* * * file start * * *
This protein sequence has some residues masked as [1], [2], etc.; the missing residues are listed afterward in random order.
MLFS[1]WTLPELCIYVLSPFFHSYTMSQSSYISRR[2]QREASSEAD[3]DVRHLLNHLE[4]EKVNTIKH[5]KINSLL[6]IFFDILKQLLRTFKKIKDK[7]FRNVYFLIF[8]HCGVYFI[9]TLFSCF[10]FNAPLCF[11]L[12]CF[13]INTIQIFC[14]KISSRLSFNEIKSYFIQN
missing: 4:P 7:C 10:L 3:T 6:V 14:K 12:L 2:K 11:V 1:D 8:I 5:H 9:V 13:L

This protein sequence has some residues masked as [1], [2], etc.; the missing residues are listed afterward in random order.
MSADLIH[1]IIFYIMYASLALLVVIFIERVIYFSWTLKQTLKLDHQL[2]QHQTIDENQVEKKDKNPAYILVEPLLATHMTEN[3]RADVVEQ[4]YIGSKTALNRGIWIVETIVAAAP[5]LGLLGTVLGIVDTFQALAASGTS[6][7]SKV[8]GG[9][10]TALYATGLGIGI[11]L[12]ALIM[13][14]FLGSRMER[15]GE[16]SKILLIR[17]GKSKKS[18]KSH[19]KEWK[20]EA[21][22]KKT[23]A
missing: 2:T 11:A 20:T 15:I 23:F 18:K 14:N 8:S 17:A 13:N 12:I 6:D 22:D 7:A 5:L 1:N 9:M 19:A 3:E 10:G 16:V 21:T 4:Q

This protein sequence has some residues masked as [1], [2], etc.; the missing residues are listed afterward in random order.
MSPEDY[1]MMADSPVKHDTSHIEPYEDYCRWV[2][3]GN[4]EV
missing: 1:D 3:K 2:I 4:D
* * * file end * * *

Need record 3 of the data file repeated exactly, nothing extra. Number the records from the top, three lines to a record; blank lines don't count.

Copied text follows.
This protein sequence has some residues masked as [1], [2], etc.; the missing residues are listed afterward in random order.
MSPEDY[1]MMADSPVKHDTSHIEPYEDYCRWV[2][3]GN[4]EV
missing: 1:D 3:K 2:I 4:D